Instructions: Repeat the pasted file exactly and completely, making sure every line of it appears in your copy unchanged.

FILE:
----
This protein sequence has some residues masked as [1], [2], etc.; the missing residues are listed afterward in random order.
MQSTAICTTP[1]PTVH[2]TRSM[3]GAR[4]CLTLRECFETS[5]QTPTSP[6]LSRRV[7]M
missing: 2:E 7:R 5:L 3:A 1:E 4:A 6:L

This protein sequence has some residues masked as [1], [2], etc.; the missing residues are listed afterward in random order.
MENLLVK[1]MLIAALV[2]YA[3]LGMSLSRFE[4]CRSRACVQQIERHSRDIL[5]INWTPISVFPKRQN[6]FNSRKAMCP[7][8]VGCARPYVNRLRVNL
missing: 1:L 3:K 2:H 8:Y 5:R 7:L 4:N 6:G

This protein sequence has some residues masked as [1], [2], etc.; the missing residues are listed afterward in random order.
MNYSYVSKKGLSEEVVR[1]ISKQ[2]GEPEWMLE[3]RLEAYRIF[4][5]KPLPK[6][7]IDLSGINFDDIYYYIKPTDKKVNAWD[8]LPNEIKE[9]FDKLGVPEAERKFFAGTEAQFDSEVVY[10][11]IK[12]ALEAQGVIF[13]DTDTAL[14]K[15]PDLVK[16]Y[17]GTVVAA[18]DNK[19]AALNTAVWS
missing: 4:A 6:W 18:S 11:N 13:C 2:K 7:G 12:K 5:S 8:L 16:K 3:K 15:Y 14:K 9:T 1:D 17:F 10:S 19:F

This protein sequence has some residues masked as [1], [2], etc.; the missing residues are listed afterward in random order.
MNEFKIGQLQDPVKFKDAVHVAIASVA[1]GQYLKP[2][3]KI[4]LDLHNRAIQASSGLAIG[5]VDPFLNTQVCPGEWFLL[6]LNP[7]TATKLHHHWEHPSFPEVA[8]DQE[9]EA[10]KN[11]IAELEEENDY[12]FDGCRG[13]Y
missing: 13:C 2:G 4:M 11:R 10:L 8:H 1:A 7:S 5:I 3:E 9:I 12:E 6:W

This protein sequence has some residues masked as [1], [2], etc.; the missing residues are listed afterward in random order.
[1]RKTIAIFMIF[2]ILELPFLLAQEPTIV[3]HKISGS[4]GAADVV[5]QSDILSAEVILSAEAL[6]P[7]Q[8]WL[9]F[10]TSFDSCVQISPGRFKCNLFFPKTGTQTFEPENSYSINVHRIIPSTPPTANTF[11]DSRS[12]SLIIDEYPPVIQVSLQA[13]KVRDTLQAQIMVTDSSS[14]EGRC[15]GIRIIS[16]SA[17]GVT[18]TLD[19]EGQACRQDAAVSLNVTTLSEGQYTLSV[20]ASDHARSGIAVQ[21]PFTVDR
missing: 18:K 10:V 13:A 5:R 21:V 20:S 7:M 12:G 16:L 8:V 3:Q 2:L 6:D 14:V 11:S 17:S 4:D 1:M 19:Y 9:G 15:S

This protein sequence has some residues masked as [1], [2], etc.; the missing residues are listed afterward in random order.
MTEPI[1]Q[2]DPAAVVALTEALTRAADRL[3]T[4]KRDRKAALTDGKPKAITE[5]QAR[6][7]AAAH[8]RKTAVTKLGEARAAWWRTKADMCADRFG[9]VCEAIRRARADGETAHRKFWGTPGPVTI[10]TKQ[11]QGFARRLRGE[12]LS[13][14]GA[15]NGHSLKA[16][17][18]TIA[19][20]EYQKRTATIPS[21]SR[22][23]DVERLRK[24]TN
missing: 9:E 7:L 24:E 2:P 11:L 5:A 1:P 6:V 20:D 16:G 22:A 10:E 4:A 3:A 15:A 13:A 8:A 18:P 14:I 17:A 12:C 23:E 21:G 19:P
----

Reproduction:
This protein sequence has some residues masked as [1], [2], etc.; the missing residues are listed afterward in random order.
MQSTAICTTP[1]PTVH[2]TRSM[3]GAR[4]CLTLRECFETS[5]QTPTSP[6]LSRRV[7]M
missing: 2:E 7:R 5:L 3:A 1:E 4:A 6:L

This protein sequence has some residues masked as [1], [2], etc.; the missing residues are listed afterward in random order.
MENLLVK[1]MLIAALV[2]YA[3]LGMSLSRFE[4]CRSRACVQQIERHSRDIL[5]INWTPISVFPKRQN[6]FNSRKAMCP[7][8]VGCARPYVNRLRVNL
missing: 1:L 3:K 2:H 8:Y 5:R 7:L 4:N 6:G

This protein sequence has some residues masked as [1], [2], etc.; the missing residues are listed afterward in random order.
MNYSYVSKKGLSEEVVR[1]ISKQ[2]GEPEWMLE[3]RLEAYRIF[4][5]KPLPK[6][7]IDLSGINFDDIYYYIKPTDKKVNAWD[8]LPNEIKE[9]FDKLGVPEAERKFFAGTEAQFDSEVVY[10][11]IK[12]ALEAQGVIF[13]DTDTAL[14]K[15]PDLVK[16]Y[17]GTVVAA[18]DNK[19]AALNTAVWS
missing: 4:A 6:W 18:S 11:N 13:C 2:K 7:G 12:K 5:S 8:L 16:K 3:K 15:Y 14:K 9:T 1:D 17:F 10:S 19:F

This protein sequence has some residues masked as [1], [2], etc.; the missing residues are listed afterward in random order.
MNEFKIGQLQDPVKFKDAVHVAIASVA[1]GQYLKP[2][3]KI[4]LDLHNRAIQASSGLAIG[5]VDPFLNTQVCPGEWFLL[6]LNP[7]TATKLHHHWEHPSFPEVA[8]DQE[9]EA[10]KN[11]IAELEEENDY[12]FDGCRG[13]Y
missing: 13:C 2:G 4:M 11:R 10:L 8:H 1:A 7:S 5:I 3:E 9:I 12:E 6:W

This protein sequence has some residues masked as [1], [2], etc.; the missing residues are listed afterward in random order.
[1]RKTIAIFMIF[2]ILELPFLLAQEPTIV[3]HKISGS[4]GAADVV[5]QSDILSAEVILSAEAL[6]P[7]Q[8]WL[9]F[10]TSFDSCVQISPGRFKCNLFFPKTGTQTFEPENSYSINVHRIIPSTPPTANTF[11]DSRS[12]SLIIDEYPPVIQVSLQA[13]KVRDTLQAQIMVTDSSS[14]EGRC[15]GIRIIS[16]SA[17]GVT[18]TLD[19]EGQACRQDAAVSLNVTTLSEGQYTLSV[20]ASDHARSGIAVQ[21]PFTVDR
missing: 18:K 10:V 13:A 5:R 21:V 20:S 7:M 12:G 16:L 8:V 3:Q 2:L 6:D 14:V 11:S 17:S 4:D 1:M 19:Y 9:G 15:S

This protein sequence has some residues masked as [1], [2], etc.; the missing residues are listed afterward in random order.
MTEPI[1]Q[2]DPAAVVALTEALTRAADRL[3]T[4]KRDRKAALTDGKPKAITE[5]QAR[6][7]AAAH[8]RKTAVTKLGEARAAWWRTKADMCADRFG[9]VCEAIRRARADGETAHRKFWGTPGPVTI[10]TKQ[11]QGFARRLRGE[12]LS[13][14]GA[15]NGHSLKA[16][17][18]TIA[19][20]EYQKRTATIPS[21]SR[22][23]DVERLRK[24]TN
missing: 9:E 7:L 24:E 2:P 11:L 5:A 1:P 6:V 20:D 16:G 22:A 10:E 4:A 3:A 15:A 13:A 8:A 18:P 14:I 17:A 12:C 23:E 21:G 19:P